Snark: Being a True History of the Expedition That Discovered the Snark and the Jabberwock… and Its Tragic Aftermath
by David Elliot
Does the name “David Elliot” ring any bells for you? For me, I got him a bit confused with David Ellwand (The Mystery of the Fool and the Vanisher, etc.). As it turns out, Elliot has done some children’s picture books but they’re awfully different from Ellwand’s work. Do you happen to recall the sweet Henry’s Map, followed soon thereafter by Henry’s Stars? That’s the bloke. Called “charming book for grown-up children of all ages” by its publisher (they may wish to rethink that one). Here’s the full description of the plot:
” ‘Gabriel Clutch was a thief and a liar but he was right about one thing. He told me he had a great secret in his collection that would shake the literary world to its roots if it ever got out …’ So begins the delightfully dark Snark, a tumultous romp through worlds created by Lewis Carroll and here brought to life through the vivid imaginings and fabulous art of award-winning author and illustrator David Elliot. What exactly did happen to the Snark expedition? Did his dagger-proof coat protect the Beaver from the Butcher? What befell the Boots in the Tulgey Wood? Who fell foul of the Jabberwock? The Bandersnatch? The Jub-Jub Bird? And, finally, the big question: what precisely is a SNARK …?”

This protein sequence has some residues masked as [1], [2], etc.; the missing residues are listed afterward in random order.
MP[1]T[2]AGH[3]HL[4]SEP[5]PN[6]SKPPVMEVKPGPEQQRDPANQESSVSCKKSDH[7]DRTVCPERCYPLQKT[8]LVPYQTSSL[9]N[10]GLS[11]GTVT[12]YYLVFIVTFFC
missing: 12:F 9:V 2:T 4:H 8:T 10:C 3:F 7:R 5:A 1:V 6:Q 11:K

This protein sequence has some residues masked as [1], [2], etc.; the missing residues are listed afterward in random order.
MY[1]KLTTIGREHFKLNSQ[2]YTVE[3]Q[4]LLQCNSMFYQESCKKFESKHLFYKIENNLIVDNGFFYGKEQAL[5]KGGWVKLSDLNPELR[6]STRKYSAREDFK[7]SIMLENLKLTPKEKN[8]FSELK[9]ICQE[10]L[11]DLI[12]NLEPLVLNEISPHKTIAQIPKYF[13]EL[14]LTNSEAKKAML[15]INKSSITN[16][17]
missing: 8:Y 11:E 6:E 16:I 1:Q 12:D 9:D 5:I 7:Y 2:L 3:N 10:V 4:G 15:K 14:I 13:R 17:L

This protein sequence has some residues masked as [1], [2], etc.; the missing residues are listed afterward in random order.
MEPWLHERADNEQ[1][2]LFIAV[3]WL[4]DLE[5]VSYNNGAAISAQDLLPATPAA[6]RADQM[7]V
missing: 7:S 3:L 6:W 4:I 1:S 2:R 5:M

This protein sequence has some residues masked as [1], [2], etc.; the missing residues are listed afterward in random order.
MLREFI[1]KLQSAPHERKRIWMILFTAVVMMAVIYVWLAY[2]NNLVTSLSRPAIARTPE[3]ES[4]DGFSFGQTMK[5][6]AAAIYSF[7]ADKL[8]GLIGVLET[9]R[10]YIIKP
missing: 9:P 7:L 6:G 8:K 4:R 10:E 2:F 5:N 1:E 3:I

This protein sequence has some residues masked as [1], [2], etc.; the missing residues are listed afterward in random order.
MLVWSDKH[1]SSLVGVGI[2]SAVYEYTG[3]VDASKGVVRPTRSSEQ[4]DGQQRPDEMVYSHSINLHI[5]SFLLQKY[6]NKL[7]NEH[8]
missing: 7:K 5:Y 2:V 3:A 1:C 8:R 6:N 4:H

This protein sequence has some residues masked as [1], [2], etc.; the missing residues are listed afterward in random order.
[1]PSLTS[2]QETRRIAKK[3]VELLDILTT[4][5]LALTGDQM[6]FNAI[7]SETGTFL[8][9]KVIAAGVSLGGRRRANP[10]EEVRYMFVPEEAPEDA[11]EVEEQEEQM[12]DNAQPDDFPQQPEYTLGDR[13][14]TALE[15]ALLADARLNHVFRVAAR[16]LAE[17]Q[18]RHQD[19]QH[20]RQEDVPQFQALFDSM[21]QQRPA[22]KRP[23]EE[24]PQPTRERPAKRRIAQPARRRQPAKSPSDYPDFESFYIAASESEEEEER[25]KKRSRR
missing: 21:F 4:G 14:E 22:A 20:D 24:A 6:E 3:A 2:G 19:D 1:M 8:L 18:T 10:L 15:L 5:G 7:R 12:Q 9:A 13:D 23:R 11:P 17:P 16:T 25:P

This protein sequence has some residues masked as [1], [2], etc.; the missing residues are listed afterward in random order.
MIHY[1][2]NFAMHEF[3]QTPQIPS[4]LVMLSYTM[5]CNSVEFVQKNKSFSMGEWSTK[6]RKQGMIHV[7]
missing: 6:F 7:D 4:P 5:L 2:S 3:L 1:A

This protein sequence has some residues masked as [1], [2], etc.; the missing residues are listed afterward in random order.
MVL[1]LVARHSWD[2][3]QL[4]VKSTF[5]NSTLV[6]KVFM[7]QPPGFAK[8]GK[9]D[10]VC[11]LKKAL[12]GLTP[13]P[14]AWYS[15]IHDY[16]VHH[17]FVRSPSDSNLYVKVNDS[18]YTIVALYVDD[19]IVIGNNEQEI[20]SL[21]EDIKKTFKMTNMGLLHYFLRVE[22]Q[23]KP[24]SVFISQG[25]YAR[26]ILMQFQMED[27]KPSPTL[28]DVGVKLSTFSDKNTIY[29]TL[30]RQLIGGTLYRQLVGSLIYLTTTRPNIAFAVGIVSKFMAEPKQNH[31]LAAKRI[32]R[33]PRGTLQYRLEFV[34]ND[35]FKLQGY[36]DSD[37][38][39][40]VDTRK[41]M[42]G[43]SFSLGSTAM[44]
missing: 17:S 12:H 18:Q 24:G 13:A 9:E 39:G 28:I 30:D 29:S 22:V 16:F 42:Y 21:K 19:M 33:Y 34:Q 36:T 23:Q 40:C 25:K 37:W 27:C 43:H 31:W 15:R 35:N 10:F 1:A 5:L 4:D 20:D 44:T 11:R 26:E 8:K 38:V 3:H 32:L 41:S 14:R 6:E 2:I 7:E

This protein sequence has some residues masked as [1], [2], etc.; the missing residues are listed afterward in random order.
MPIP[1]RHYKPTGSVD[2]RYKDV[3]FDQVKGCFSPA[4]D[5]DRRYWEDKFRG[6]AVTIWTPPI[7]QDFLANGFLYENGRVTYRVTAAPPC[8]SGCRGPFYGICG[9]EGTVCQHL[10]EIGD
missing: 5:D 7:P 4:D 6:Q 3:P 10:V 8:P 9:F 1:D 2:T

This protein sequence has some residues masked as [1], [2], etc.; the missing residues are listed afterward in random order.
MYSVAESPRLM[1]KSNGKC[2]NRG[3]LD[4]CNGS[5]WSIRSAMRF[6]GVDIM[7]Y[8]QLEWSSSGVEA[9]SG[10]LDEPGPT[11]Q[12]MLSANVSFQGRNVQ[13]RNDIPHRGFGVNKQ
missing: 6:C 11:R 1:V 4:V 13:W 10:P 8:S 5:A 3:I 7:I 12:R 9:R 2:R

By Any Name
by Cynthia Voigt
Voigt! Faith and begorrah, Newbery Award-winning author Voigt! I’d know that gal anywhere. Apparently she’s pulling a switchover here, writing for adults on the sly. She wouldn’t be the first. Here’s the publisher description for the book:
“Just as Judy Blume made the jump from international star children’s author to writing for adults, Award-winning author Cynthia Voigt grabs readers new and old(er) with her first novel for adults in over a decade! This historical novel, perfect for readers of sweeping family sagas like The Lost Wife and A Fall of Marigolds features an indelible character who, from WWII on, sees lines as meant to be crossed, changing the lives of all who come into contact with her indefatigable spirit”
Filed under: Surprising Jolts of Children's Literature
About Betsy Bird
Betsy Bird is currently the Collection Development Manager of the Evanston Public Library system and a former Materials Specialist for New York Public Library. She has served on Newbery, written for Horn Book, and has done other lovely little things that she'd love to tell you about but that she's sure you'd find more interesting to hear of in person. Her opinions are her own and do not reflect those of EPL, SLJ, or any of the other acronyms you might be able to name. Follow her on Twitter: @fuseeight.
SLJ Blog Network
One Star Review, Guess Who? (#184)
Review of the Day – Trees: Haiku from Roots to Leaves by Sally M. Walker, ill. Angela McKay
Review: Nat the Cat Takes a Nap
Here Be Monsters: On Horror, Catharsis, and Uneasy Truces with Yourself, a guest post by author Rebecca Mahoney
The Classroom Bookshelf is Moving